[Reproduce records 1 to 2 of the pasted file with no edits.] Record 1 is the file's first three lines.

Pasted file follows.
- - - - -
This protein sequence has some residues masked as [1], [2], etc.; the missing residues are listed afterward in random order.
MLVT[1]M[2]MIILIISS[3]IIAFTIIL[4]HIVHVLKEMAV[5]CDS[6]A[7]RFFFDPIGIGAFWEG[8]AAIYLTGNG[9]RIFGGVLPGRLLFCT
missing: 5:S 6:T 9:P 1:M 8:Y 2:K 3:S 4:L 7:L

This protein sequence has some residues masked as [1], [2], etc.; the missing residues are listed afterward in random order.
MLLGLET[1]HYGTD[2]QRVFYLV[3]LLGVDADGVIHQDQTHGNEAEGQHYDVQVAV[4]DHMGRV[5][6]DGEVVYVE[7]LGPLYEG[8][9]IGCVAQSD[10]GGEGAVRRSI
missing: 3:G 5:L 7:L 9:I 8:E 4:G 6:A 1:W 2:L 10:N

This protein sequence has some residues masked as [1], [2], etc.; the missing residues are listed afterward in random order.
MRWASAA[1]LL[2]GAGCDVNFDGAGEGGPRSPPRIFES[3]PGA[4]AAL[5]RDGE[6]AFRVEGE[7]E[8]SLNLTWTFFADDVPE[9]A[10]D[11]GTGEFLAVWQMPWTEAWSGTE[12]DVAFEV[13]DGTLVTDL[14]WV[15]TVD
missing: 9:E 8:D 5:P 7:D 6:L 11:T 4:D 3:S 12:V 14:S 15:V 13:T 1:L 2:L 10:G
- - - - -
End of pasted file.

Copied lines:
This protein sequence has some residues masked as [1], [2], etc.; the missing residues are listed afterward in random order.
MLVT[1]M[2]MIILIISS[3]IIAFTIIL[4]HIVHVLKEMAV[5]CDS[6]A[7]RFFFDPIGIGAFWEG[8]AAIYLTGNG[9]RIFGGVLPGRLLFCT
missing: 5:S 6:T 9:P 1:M 8:Y 2:K 3:S 4:L 7:L

This protein sequence has some residues masked as [1], [2], etc.; the missing residues are listed afterward in random order.
MLLGLET[1]HYGTD[2]QRVFYLV[3]LLGVDADGVIHQDQTHGNEAEGQHYDVQVAV[4]DHMGRV[5][6]DGEVVYVE[7]LGPLYEG[8][9]IGCVAQSD[10]GGEGAVRRSI
missing: 3:G 5:L 7:L 9:I 8:E 4:G 6:A 1:W 2:L 10:N